Read About Best Practices in Effective Listening and Questioning Techniques
Effective listening and questioning techniques are two of the most powerful skills coaches use to help educators obtain knowledge, deepen understanding, refine skills, reflect on instructional practices, and learn how to successfully communicate with students and colleagues. In this module, coaches explore the fundamental steps necessary in planning for, cultivating, monitoring, and maintaining the ongoing cognitive growth and verbal interactions of teachers.
Administrators, teachers, students, parents, and fellow coaches rely on you because of your position in the learning community. For this reason, you must be well versed in the functions, features, and purposes of communication and able to model good communication skills when working within and across diverse groups. In addition, professional conversations are a necessary tool to assist teachers in mediating their own learning processes and, in turn, mediating the learning processes of their students.
Teachers know they must link instruction to prior knowledge and remain mindful of how well students comprehend the messages and information transmitted. The same holds true for coaches. In order to facilitate understanding during shared professional development discussions, coaches must mesh the chosen topics with teachers classroom experiences and be keenly aware of confusions and difficulties teachers may have with the conversation at hand.
Communication is the process by which we share and receive information and ideas. According to Marie Clay, the components of communication theory are:
In the art of effective communication, the speaker and listener have specific, equally significant roles:
(Adapted from: Clay, M.M. By Different Paths to Common Outcomes. York, Maine: Stenhouse, 1998.)
Effective questioning involves two important elements:
Whether coaches are crafting questions for the teachers with whom they work or are helping teachers craft questions for their students, its important to anticipate potential responses to the questions (Morgan & Saxton). In other words, when considering the questioning technique as a learning device, educators must be deliberate, intentional, and thoughtful about both the questions and the answers.
Questioners must also give participants time to think before answering. According to research (Morgan & Saxton), wait time or think time after posing questions yields significant results:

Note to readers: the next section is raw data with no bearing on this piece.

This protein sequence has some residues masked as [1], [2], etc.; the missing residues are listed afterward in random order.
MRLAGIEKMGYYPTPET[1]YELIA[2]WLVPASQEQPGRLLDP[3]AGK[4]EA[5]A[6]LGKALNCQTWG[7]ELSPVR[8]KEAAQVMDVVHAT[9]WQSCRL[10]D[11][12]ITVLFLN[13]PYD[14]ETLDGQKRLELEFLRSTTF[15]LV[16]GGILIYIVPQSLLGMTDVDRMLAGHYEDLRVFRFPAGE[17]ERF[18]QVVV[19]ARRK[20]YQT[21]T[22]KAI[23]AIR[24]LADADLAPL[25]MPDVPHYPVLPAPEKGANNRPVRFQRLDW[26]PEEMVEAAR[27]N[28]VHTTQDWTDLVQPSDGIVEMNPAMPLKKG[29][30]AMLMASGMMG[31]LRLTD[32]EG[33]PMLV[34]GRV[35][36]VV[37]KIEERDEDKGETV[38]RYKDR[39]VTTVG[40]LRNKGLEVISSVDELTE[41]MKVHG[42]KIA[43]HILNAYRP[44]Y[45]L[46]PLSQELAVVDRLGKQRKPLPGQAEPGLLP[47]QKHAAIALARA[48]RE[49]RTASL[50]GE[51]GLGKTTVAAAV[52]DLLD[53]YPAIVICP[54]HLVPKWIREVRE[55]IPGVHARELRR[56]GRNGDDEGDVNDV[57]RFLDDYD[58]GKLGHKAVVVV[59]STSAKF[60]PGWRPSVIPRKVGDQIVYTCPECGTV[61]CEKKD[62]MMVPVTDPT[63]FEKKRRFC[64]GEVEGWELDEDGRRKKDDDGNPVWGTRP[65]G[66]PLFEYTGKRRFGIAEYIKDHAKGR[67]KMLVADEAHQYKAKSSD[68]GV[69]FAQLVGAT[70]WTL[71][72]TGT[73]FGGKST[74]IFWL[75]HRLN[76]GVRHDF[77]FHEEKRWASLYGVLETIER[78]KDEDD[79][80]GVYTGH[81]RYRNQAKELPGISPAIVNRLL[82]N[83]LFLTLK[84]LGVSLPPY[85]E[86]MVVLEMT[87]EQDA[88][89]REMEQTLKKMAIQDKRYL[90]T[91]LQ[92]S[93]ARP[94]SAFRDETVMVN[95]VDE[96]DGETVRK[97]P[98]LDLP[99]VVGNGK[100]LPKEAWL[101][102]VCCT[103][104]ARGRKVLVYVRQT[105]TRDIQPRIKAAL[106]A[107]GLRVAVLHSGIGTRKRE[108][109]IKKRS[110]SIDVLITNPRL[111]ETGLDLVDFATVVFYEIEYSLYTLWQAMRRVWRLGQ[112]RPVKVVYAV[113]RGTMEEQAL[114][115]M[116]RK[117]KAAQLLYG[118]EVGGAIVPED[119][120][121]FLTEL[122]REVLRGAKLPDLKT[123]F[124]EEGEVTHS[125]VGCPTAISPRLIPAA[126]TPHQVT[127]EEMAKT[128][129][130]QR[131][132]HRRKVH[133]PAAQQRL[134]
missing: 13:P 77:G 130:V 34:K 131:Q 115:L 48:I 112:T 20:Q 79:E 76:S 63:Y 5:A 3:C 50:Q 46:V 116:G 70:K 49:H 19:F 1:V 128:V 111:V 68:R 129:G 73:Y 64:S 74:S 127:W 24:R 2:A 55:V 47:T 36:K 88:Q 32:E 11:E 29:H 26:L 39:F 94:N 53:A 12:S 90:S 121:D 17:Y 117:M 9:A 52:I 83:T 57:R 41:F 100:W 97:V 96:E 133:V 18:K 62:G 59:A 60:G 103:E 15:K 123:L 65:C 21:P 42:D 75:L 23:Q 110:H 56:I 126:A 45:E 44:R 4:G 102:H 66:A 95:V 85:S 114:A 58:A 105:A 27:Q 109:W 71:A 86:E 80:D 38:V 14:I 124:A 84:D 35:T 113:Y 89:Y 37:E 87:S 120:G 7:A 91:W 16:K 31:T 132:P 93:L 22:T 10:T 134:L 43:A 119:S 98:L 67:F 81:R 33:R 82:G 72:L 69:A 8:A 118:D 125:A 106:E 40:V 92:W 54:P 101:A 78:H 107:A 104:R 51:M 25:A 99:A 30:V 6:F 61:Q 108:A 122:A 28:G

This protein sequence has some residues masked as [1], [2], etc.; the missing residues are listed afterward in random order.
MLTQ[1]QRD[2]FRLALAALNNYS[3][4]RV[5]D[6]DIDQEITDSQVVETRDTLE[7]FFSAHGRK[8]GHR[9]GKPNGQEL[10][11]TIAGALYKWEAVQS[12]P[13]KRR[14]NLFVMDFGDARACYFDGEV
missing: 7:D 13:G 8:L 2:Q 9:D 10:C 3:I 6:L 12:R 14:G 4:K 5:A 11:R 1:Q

Questioning is one way to ensure that teachers engage during professional development activities, think more critically, and become more reflective. It is also a way to model instructional practices to utilize with students. According to Morgan and Saxton, coaches who question effectively wait patiently for answers and then send the ball back so that learning is perceived as a dialogue in which everyones thoughts, feelings, and actions contribute to individual and collective understanding. In turn, teachers who effectively respond to coaches questions actively listen, concentrate on their thinking process, and take note of their own and others answers (Morgan and Saxton).
Questioning must never be the result of thinking What type of question should I ask? Instead, ask yourself What do I need the question to do? (Morgan & Saxton) The ultimate goal of effective questioning is to deepen understanding. In addition, participants thoughtful answers to your carefully crafted questions should have an immediate and direct impact on future teaching decisions.
Questions fall into many categories, and a working knowledge of available question models can result in improved communication with colleagues by allowing you to match the purpose to the situation.
Blooms Taxonomy supports instructional objectives, strategies, and interactions by strengthening logical thinking processes, including questions that:
Traditionally used by teachers in the classroom, the levels of questioning in Blooms Taxonomy are equally effective when working with educators (Morgan and Saxton).
Another model of questioning includes three distinct types of inquiry. The question classifications may be used by coaches to help establish rules and routines for professional development sessions, increase and build upon participants existing professional knowledge, and help teachers think critically about their current classroom practices. The different kinds of questions that a coach might use in her conversations with teachers are shown in the chart below.
Adapted from: Morgan, N. & Saxton, J. Asking Better Questions: Models, Techniques and Classroom Activities for Engaging Students in Learning.
The Socratic Method
The Socratic Method is an exploratory model of inquiry that promotes independent critical thinking skills. Participants work together to investigate a topic in order to find logical answers to challenging questions, requiring ongoing professional dialogue. In contrast to lecturing, this classic approach provides feedback, which allows the coach to monitor participants understanding during the teaching and learning process.
Steps to Socratic Questioning